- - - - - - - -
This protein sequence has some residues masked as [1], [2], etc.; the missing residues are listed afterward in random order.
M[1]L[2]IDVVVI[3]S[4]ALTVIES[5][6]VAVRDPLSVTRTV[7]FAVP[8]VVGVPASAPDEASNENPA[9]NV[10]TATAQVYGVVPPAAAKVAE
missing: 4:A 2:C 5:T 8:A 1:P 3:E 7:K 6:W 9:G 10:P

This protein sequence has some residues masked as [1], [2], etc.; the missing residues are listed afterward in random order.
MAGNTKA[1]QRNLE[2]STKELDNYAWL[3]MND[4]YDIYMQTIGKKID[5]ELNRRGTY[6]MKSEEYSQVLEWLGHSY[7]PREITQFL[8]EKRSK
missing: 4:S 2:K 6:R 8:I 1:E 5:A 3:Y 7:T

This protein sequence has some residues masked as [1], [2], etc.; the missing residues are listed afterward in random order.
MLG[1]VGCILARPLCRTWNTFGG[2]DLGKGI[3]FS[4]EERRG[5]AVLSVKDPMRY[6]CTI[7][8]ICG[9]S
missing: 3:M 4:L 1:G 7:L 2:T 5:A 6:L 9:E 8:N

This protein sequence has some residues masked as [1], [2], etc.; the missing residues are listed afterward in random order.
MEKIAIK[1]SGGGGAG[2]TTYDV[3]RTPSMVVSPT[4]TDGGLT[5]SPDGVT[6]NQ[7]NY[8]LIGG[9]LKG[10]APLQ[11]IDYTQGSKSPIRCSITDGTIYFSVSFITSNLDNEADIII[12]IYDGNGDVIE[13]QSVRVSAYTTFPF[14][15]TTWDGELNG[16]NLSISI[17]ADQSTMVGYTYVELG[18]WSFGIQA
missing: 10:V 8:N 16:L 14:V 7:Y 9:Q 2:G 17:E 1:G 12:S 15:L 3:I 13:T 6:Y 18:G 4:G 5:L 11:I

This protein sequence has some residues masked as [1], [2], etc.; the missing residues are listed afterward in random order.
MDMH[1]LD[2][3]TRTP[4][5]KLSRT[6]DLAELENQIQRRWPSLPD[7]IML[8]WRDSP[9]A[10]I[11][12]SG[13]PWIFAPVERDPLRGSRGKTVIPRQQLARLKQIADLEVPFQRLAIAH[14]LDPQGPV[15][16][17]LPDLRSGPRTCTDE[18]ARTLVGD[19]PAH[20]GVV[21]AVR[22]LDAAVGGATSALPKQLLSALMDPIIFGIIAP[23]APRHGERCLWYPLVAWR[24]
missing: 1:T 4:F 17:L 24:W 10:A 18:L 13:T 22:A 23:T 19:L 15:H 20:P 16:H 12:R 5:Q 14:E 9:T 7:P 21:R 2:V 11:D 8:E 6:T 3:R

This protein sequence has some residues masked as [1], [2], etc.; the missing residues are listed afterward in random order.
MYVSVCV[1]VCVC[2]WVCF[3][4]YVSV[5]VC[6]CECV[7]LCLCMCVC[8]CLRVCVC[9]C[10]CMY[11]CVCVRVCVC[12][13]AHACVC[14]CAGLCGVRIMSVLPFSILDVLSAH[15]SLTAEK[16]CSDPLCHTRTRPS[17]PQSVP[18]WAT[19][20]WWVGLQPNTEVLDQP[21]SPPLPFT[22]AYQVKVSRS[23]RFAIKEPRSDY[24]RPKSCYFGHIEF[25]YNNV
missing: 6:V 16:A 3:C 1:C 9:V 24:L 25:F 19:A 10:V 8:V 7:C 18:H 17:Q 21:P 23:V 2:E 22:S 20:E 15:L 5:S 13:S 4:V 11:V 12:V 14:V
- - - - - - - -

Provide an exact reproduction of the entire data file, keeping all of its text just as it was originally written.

This protein sequence has some residues masked as [1], [2], etc.; the missing residues are listed afterward in random order.
M[1]L[2]IDVVVI[3]S[4]ALTVIES[5][6]VAVRDPLSVTRTV[7]FAVP[8]VVGVPASAPDEASNENPA[9]NV[10]TATAQVYGVVPPAAAKVAE
missing: 4:A 2:C 5:T 8:A 1:P 3:E 7:K 6:W 9:G 10:P

This protein sequence has some residues masked as [1], [2], etc.; the missing residues are listed afterward in random order.
MAGNTKA[1]QRNLE[2]STKELDNYAWL[3]MND[4]YDIYMQTIGKKID[5]ELNRRGTY[6]MKSEEYSQVLEWLGHSY[7]PREITQFL[8]EKRSK
missing: 4:S 2:K 6:R 8:I 1:E 5:A 3:Y 7:T

This protein sequence has some residues masked as [1], [2], etc.; the missing residues are listed afterward in random order.
MLG[1]VGCILARPLCRTWNTFGG[2]DLGKGI[3]FS[4]EERRG[5]AVLSVKDPMRY[6]CTI[7][8]ICG[9]S
missing: 3:M 4:L 1:G 7:L 2:T 5:A 6:L 9:E 8:N

This protein sequence has some residues masked as [1], [2], etc.; the missing residues are listed afterward in random order.
MEKIAIK[1]SGGGGAG[2]TTYDV[3]RTPSMVVSPT[4]TDGGLT[5]SPDGVT[6]NQ[7]NY[8]LIGG[9]LKG[10]APLQ[11]IDYTQGSKSPIRCSITDGTIYFSVSFITSNLDNEADIII[12]IYDGNGDVIE[13]QSVRVSAYTTFPF[14][15]TTWDGELNG[16]NLSISI[17]ADQSTMVGYTYVELG[18]WSFGIQA
missing: 10:V 8:N 16:L 14:V 7:Y 9:Q 2:G 17:E 1:G 12:S 15:L 3:I 13:T 6:Y 18:G 4:G 5:L 11:I

This protein sequence has some residues masked as [1], [2], etc.; the missing residues are listed afterward in random order.
MDMH[1]LD[2][3]TRTP[4][5]KLSRT[6]DLAELENQIQRRWPSLPD[7]IML[8]WRDSP[9]A[10]I[11][12]SG[13]PWIFAPVERDPLRGSRGKTVIPRQQLARLKQIADLEVPFQRLAIAH[14]LDPQGPV[15][16][17]LPDLRSGPRTCTDE[18]ARTLVGD[19]PAH[20]GVV[21]AVR[22]LDAAVGGATSALPKQLLSALMDPIIFGIIAP[23]APRHGERCLWYPLVAWR[24]
missing: 1:T 4:F 17:L 24:W 10:A 18:L 13:T 22:A 23:T 19:L 15:H 20:P 16:H 12:R 5:Q 14:E 9:T 7:P 21:R 2:V 11:D 8:E 6:T 3:R

This protein sequence has some residues masked as [1], [2], etc.; the missing residues are listed afterward in random order.
MYVSVCV[1]VCVC[2]WVCF[3][4]YVSV[5]VC[6]CECV[7]LCLCMCVC[8]CLRVCVC[9]C[10]CMY[11]CVCVRVCVC[12][13]AHACVC[14]CAGLCGVRIMSVLPFSILDVLSAH[15]SLTAEK[16]CSDPLCHTRTRPS[17]PQSVP[18]WAT[19][20]WWVGLQPNTEVLDQP[21]SPPLPFT[22]AYQVKVSRS[23]RFAIKEPRSDY[24]RPKSCYFGHIEF[25]YNNV
missing: 6:V 16:A 3:C 1:C 9:V 24:L 25:F 19:A 10:V 8:V 7:C 18:H 17:Q 21:P 23:V 2:E 22:S 20:E 15:L 5:S 13:S 4:V 11:V 12:V 14:V